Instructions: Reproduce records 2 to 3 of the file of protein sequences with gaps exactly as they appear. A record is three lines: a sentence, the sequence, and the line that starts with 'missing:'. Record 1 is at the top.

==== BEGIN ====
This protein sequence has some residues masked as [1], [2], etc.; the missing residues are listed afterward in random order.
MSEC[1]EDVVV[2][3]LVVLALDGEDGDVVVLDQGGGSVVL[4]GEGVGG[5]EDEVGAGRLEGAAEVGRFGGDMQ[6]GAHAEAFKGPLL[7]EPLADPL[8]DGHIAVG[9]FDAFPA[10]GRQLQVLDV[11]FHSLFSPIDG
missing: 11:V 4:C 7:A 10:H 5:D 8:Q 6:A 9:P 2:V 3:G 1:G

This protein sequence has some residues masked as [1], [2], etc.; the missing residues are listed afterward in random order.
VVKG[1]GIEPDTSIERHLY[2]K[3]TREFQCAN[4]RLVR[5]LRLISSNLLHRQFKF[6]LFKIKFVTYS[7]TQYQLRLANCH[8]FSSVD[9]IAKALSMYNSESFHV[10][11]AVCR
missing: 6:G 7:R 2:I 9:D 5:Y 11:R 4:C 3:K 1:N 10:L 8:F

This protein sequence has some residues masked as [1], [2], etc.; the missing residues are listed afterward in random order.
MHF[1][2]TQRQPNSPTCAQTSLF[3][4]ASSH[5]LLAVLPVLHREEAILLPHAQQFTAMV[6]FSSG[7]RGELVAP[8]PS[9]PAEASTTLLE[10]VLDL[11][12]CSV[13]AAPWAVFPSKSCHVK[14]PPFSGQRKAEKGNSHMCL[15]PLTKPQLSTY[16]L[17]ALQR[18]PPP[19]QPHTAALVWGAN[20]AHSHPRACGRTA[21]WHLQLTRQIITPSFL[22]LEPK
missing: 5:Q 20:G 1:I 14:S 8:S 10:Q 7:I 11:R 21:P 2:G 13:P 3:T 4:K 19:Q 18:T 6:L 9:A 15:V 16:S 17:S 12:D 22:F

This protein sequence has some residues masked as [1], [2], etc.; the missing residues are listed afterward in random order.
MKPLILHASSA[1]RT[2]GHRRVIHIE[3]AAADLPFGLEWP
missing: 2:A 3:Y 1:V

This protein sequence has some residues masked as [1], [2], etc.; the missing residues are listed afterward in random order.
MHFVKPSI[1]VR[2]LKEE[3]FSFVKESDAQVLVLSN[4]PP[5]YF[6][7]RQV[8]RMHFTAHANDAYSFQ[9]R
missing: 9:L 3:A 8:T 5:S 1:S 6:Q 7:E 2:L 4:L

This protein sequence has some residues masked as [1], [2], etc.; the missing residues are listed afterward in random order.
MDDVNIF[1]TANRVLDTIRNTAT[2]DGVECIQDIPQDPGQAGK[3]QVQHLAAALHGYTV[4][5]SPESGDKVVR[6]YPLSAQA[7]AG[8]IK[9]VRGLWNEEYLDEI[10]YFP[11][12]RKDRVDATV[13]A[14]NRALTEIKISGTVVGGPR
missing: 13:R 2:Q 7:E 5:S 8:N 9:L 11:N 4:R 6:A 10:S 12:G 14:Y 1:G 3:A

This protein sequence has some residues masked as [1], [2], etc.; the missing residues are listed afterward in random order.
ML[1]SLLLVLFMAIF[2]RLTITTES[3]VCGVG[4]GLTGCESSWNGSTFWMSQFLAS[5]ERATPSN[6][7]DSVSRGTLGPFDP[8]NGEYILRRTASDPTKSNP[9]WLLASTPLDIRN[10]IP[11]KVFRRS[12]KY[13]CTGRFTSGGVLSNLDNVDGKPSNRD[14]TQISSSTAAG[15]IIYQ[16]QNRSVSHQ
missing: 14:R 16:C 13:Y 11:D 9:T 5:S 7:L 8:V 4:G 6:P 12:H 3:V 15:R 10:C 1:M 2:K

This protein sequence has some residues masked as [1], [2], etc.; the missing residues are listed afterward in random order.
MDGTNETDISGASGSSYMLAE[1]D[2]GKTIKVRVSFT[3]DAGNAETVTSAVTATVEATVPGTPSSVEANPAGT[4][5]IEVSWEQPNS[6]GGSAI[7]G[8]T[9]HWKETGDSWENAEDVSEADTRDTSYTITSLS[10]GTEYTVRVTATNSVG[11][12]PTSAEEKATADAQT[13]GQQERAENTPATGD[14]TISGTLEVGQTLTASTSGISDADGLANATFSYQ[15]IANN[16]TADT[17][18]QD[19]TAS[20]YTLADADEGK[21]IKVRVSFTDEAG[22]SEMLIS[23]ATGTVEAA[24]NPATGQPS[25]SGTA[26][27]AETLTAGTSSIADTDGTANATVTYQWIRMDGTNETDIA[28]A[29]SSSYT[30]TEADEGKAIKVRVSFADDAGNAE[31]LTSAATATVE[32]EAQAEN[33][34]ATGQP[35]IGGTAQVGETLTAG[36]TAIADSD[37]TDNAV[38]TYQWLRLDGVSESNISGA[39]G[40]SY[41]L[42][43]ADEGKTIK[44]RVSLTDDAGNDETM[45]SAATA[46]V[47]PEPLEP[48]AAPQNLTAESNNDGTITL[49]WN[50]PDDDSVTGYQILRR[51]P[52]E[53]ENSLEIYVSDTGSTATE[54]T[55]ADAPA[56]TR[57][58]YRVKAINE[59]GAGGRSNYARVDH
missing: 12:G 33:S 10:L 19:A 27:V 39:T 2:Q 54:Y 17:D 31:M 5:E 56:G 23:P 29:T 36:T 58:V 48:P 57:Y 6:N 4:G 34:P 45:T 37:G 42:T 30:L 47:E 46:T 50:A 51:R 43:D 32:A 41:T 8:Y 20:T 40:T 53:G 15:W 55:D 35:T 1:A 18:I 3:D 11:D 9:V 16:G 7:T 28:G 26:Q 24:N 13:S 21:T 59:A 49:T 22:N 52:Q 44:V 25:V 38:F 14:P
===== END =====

This protein sequence has some residues masked as [1], [2], etc.; the missing residues are listed afterward in random order.
VVKG[1]GIEPDTSIERHLY[2]K[3]TREFQCAN[4]RLVR[5]LRLISSNLLHRQFKF[6]LFKIKFVTYS[7]TQYQLRLANCH[8]FSSVD[9]IAKALSMYNSESFHV[10][11]AVCR
missing: 6:G 7:R 2:I 9:D 5:Y 11:R 4:C 3:K 1:N 10:L 8:F

This protein sequence has some residues masked as [1], [2], etc.; the missing residues are listed afterward in random order.
MHF[1][2]TQRQPNSPTCAQTSLF[3][4]ASSH[5]LLAVLPVLHREEAILLPHAQQFTAMV[6]FSSG[7]RGELVAP[8]PS[9]PAEASTTLLE[10]VLDL[11][12]CSV[13]AAPWAVFPSKSCHVK[14]PPFSGQRKAEKGNSHMCL[15]PLTKPQLSTY[16]L[17]ALQR[18]PPP[19]QPHTAALVWGAN[20]AHSHPRACGRTA[21]WHLQLTRQIITPSFL[22]LEPK
missing: 5:Q 20:G 1:I 14:S 8:S 10:Q 7:I 11:R 21:P 2:G 13:P 3:T 4:K 19:Q 18:T 6:L 9:A 15:V 16:S 17:S 12:D 22:F